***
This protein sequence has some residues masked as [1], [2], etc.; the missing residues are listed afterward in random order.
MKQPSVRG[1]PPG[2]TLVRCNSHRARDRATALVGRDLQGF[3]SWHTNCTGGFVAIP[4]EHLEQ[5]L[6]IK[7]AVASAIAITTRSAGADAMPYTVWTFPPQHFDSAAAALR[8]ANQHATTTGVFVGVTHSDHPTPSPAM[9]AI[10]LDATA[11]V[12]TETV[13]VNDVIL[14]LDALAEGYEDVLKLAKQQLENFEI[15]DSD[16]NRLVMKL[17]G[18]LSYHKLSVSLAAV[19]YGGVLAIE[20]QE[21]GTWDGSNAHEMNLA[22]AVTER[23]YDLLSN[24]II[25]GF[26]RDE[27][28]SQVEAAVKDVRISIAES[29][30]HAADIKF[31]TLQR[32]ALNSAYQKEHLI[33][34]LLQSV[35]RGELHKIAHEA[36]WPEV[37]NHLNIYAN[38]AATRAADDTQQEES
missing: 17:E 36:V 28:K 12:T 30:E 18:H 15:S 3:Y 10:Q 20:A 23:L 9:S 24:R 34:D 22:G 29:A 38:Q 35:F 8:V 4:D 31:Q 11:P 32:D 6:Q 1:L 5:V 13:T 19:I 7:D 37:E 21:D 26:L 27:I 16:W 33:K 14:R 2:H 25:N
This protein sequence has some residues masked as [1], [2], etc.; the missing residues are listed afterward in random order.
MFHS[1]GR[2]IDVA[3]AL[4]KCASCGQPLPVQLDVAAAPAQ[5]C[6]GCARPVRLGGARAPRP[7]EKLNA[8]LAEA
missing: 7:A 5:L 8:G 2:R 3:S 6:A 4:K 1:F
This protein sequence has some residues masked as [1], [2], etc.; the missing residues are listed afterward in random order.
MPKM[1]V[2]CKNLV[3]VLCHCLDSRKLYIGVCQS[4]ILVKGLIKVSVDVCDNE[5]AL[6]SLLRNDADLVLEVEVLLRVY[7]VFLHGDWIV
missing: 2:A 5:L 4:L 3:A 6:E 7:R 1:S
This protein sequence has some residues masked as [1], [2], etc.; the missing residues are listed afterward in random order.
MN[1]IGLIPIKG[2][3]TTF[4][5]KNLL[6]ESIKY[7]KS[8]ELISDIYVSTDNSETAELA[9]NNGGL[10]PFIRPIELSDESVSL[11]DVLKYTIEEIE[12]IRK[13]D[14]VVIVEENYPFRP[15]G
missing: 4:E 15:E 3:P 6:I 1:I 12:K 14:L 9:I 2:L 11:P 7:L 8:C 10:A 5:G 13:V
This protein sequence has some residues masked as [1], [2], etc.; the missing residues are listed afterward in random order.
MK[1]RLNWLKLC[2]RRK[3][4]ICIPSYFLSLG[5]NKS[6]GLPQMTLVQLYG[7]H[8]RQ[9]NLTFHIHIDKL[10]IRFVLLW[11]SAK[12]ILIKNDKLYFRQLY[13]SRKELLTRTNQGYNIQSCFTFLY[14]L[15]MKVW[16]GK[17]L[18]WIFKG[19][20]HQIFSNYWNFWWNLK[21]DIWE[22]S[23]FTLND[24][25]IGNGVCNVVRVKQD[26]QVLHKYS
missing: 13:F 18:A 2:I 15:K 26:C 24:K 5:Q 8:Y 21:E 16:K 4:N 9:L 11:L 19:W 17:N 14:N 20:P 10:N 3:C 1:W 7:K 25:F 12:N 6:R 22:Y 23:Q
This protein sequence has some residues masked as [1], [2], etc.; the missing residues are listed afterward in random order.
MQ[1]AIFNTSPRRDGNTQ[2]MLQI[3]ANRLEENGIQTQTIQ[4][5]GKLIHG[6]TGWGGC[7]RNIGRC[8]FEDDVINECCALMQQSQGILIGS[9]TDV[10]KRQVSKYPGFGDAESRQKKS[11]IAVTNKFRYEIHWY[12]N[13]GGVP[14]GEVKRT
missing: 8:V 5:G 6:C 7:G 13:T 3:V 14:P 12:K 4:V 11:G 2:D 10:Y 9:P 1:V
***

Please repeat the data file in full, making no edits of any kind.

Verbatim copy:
This protein sequence has some residues masked as [1], [2], etc.; the missing residues are listed afterward in random order.
MKQPSVRG[1]PPG[2]TLVRCNSHRARDRATALVGRDLQGF[3]SWHTNCTGGFVAIP[4]EHLEQ[5]L[6]IK[7]AVASAIAITTRSAGADAMPYTVWTFPPQHFDSAAAALR[8]ANQHATTTGVFVGVTHSDHPTPSPAM[9]AI[10]LDATA[11]V[12]TETV[13]VNDVIL[14]LDALAEGYEDVLKLAKQQLENFEI[15]DSD[16]NRLVMKL[17]G[18]LSYHKLSVSLAAV[19]YGGVLAIE[20]QE[21]GTWDGSNAHEMNLA[22]AVTER[23]YDLLSN[24]II[25]GF[26]RDE[27][28]SQVEAAVKDVRISIAES[29][30]HAADIKF[31]TLQR[32]ALNSAYQKEHLI[33][34]LLQSV[35]RGELHKIAHEA[36]WPEV[37]NHLNIYAN[38]AATRAADDTQQEES
missing: 17:E 36:V 28:K 12:T 30:E 18:H 15:S 3:Y 10:Q 20:A 23:L 9:S 24:R 34:D 22:G 29:A 38:Q 35:F 8:V 4:D 31:Q 11:P 32:D 6:Q 1:L 5:V 13:T 19:I 7:D 37:E 21:D 26:L 27:I 16:W 33:K 14:R 2:H 25:N
This protein sequence has some residues masked as [1], [2], etc.; the missing residues are listed afterward in random order.
MFHS[1]GR[2]IDVA[3]AL[4]KCASCGQPLPVQLDVAAAPAQ[5]C[6]GCARPVRLGGARAPRP[7]EKLNA[8]LAEA
missing: 7:A 5:L 8:G 2:R 3:S 6:A 4:K 1:F
This protein sequence has some residues masked as [1], [2], etc.; the missing residues are listed afterward in random order.
MPKM[1]V[2]CKNLV[3]VLCHCLDSRKLYIGVCQS[4]ILVKGLIKVSVDVCDNE[5]AL[6]SLLRNDADLVLEVEVLLRVY[7]VFLHGDWIV
missing: 2:A 5:L 4:L 3:A 6:E 7:R 1:S
This protein sequence has some residues masked as [1], [2], etc.; the missing residues are listed afterward in random order.
MN[1]IGLIPIKG[2][3]TTF[4][5]KNLL[6]ESIKY[7]KS[8]ELISDIYVSTDNSETAELA[9]NNGGL[10]PFIRPIELSDESVSL[11]DVLKYTIEEIE[12]IRK[13]D[14]VVIVEENYPFRP[15]G
missing: 4:E 15:E 3:P 6:I 1:I 12:K 14:L 9:I 2:L 11:P 7:L 8:C 10:A 5:G 13:V
This protein sequence has some residues masked as [1], [2], etc.; the missing residues are listed afterward in random order.
MK[1]RLNWLKLC[2]RRK[3][4]ICIPSYFLSLG[5]NKS[6]GLPQMTLVQLYG[7]H[8]RQ[9]NLTFHIHIDKL[10]IRFVLLW[11]SAK[12]ILIKNDKLYFRQLY[13]SRKELLTRTNQGYNIQSCFTFLY[14]L[15]MKVW[16]GK[17]L[18]WIFKG[19][20]HQIFSNYWNFWWNLK[21]DIWE[22]S[23]FTLND[24][25]IGNGVCNVVRVKQD[26]QVLHKYS
missing: 13:F 18:A 2:I 15:K 26:C 24:K 5:Q 8:Y 21:E 16:K 4:N 9:L 11:L 19:W 17:N 14:N 20:P 10:N 3:C 1:W 7:K 25:F 12:N 6:R 22:Y 23:Q
This protein sequence has some residues masked as [1], [2], etc.; the missing residues are listed afterward in random order.
MQ[1]AIFNTSPRRDGNTQ[2]MLQI[3]ANRLEENGIQTQTIQ[4][5]GKLIHG[6]TGWGGC[7]RNIGRC[8]FEDDVINECCALMQQSQGILIGS[9]TDV[10]KRQVSKYPGFGDAESRQKKS[11]IAVTNKFRYEIHWY[12]N[13]GGVP[14]GEVKRT
missing: 8:V 5:G 6:C 7:G 13:T 3:V 14:P 12:K 4:V 11:G 2:D 10:Y 9:P 1:V